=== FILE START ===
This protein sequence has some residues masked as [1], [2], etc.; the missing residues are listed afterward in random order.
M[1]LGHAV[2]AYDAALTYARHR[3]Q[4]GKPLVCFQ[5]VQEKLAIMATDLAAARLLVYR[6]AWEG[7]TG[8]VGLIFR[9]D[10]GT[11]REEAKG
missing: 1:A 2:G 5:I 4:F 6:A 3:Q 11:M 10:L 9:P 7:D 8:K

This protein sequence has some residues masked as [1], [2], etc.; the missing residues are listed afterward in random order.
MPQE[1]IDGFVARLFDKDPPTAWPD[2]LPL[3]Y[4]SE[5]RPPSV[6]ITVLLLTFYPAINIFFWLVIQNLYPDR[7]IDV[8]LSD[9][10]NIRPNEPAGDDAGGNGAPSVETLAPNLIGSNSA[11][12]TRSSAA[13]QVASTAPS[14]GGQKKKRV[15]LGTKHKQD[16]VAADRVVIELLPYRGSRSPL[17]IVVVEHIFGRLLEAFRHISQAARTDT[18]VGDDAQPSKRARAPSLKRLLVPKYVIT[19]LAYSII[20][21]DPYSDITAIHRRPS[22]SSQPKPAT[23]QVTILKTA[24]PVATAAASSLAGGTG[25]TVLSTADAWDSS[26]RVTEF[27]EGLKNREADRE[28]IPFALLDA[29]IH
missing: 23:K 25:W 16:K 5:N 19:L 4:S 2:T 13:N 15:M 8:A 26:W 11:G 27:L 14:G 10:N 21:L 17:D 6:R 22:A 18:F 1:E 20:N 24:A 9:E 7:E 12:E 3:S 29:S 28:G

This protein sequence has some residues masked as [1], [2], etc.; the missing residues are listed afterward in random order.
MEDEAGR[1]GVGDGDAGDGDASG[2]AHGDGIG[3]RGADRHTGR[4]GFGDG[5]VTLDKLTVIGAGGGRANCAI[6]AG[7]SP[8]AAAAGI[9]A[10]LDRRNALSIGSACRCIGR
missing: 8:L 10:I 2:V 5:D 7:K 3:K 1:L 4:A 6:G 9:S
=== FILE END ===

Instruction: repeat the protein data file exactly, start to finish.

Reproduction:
This protein sequence has some residues masked as [1], [2], etc.; the missing residues are listed afterward in random order.
M[1]LGHAV[2]AYDAALTYARHR[3]Q[4]GKPLVCFQ[5]VQEKLAIMATDLAAARLLVYR[6]AWEG[7]TG[8]VGLIFR[9]D[10]GT[11]REEAKG
missing: 1:A 2:G 5:I 4:F 6:A 3:Q 11:M 10:L 9:P 7:D 8:K

This protein sequence has some residues masked as [1], [2], etc.; the missing residues are listed afterward in random order.
MPQE[1]IDGFVARLFDKDPPTAWPD[2]LPL[3]Y[4]SE[5]RPPSV[6]ITVLLLTFYPAINIFFWLVIQNLYPDR[7]IDV[8]LSD[9][10]NIRPNEPAGDDAGGNGAPSVETLAPNLIGSNSA[11][12]TRSSAA[13]QVASTAPS[14]GGQKKKRV[15]LGTKHKQD[16]VAADRVVIELLPYRGSRSPL[17]IVVVEHIFGRLLEAFRHISQAARTDT[18]VGDDAQPSKRARAPSLKRLLVPKYVIT[19]LAYSII[20][21]DPYSDITAIHRRPS[22]SSQPKPAT[23]QVTILKTA[24]PVATAAASSLAGGTG[25]TVLSTADAWDSS[26]RVTEF[27]EGLKNREADRE[28]IPFALLDA[29]IH
missing: 23:K 25:W 16:K 5:N 19:L 4:S 2:T 13:N 15:M 8:A 26:W 11:G 27:L 14:G 10:N 21:L 17:D 6:R 22:A 18:F 1:E 20:N 24:A 9:E 7:E 12:E 3:S 29:S 28:G

This protein sequence has some residues masked as [1], [2], etc.; the missing residues are listed afterward in random order.
MEDEAGR[1]GVGDGDAGDGDASG[2]AHGDGIG[3]RGADRHTGR[4]GFGDG[5]VTLDKLTVIGAGGGRANCAI[6]AG[7]SP[8]AAAAGI[9]A[10]LDRRNALSIGSACRCIGR
missing: 8:L 10:I 2:V 5:D 7:K 3:K 1:L 4:A 6:G 9:S